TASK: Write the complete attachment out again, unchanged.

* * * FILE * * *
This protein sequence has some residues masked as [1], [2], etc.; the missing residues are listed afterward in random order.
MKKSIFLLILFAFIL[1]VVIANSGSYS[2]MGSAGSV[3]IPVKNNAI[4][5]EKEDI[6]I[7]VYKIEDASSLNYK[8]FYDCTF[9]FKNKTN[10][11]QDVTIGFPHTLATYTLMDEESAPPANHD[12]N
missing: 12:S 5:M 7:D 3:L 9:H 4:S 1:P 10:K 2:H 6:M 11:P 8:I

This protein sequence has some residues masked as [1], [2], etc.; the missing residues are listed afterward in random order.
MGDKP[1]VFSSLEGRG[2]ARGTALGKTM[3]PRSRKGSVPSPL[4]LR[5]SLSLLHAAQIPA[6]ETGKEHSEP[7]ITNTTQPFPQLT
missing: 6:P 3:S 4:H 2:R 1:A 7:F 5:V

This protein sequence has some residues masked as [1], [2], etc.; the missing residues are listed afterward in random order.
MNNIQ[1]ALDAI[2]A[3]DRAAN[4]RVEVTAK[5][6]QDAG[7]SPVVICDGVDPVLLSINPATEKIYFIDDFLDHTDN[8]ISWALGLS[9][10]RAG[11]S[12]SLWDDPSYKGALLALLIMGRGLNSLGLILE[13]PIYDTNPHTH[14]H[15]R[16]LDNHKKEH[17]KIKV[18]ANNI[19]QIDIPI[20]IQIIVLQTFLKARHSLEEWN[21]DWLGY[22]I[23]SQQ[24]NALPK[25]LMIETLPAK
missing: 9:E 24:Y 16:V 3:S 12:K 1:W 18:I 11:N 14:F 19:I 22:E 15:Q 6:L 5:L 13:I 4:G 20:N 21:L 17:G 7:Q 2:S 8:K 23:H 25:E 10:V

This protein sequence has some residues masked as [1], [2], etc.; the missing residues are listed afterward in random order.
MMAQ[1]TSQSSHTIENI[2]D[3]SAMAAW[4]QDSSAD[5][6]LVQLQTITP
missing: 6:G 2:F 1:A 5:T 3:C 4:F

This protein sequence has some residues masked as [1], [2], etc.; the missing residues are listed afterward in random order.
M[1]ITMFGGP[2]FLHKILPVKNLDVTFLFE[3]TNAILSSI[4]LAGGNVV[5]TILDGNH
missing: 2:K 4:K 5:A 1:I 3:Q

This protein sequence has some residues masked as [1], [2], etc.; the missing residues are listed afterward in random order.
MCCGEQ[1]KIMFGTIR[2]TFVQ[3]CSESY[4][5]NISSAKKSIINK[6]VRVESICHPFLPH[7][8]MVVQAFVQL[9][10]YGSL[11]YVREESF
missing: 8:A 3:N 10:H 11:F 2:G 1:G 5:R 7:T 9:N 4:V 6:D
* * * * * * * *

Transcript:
This protein sequence has some residues masked as [1], [2], etc.; the missing residues are listed afterward in random order.
MKKSIFLLILFAFIL[1]VVIANSGSYS[2]MGSAGSV[3]IPVKNNAI[4][5]EKEDI[6]I[7]VYKIEDASSLNYK[8]FYDCTF[9]FKNKTN[10][11]QDVTIGFPHTLATYTLMDEESAPPANHD[12]N
missing: 12:S 5:M 7:D 3:L 9:H 4:S 1:P 10:K 2:H 6:M 11:P 8:I

This protein sequence has some residues masked as [1], [2], etc.; the missing residues are listed afterward in random order.
MGDKP[1]VFSSLEGRG[2]ARGTALGKTM[3]PRSRKGSVPSPL[4]LR[5]SLSLLHAAQIPA[6]ETGKEHSEP[7]ITNTTQPFPQLT
missing: 6:P 3:S 4:H 2:R 1:A 7:F 5:V

This protein sequence has some residues masked as [1], [2], etc.; the missing residues are listed afterward in random order.
MNNIQ[1]ALDAI[2]A[3]DRAAN[4]RVEVTAK[5][6]QDAG[7]SPVVICDGVDPVLLSINPATEKIYFIDDFLDHTDN[8]ISWALGLS[9][10]RAG[11]S[12]SLWDDPSYKGALLALLIMGRGLNSLGLILE[13]PIYDTNPHTH[14]H[15]R[16]LDNHKKEH[17]KIKV[18]ANNI[19]QIDIPI[20]IQIIVLQTFLKARHSLEEWN[21]DWLGY[22]I[23]SQQ[24]NALPK[25]LMIETLPAK
missing: 9:E 24:Y 16:V 3:S 12:K 1:W 18:I 11:N 14:F 19:I 22:E 15:Q 6:L 5:L 13:I 4:G 20:N 21:L 17:G 7:Q 2:S 8:K 23:H 25:E 10:V

This protein sequence has some residues masked as [1], [2], etc.; the missing residues are listed afterward in random order.
MMAQ[1]TSQSSHTIENI[2]D[3]SAMAAW[4]QDSSAD[5][6]LVQLQTITP
missing: 6:G 2:F 1:A 5:T 3:C 4:F

This protein sequence has some residues masked as [1], [2], etc.; the missing residues are listed afterward in random order.
M[1]ITMFGGP[2]FLHKILPVKNLDVTFLFE[3]TNAILSSI[4]LAGGNVV[5]TILDGNH
missing: 2:K 4:K 5:A 1:I 3:Q

This protein sequence has some residues masked as [1], [2], etc.; the missing residues are listed afterward in random order.
MCCGEQ[1]KIMFGTIR[2]TFVQ[3]CSESY[4][5]NISSAKKSIINK[6]VRVESICHPFLPH[7][8]MVVQAFVQL[9][10]YGSL[11]YVREESF
missing: 8:A 3:N 10:H 11:F 2:G 1:G 5:R 7:T 9:N 4:V 6:D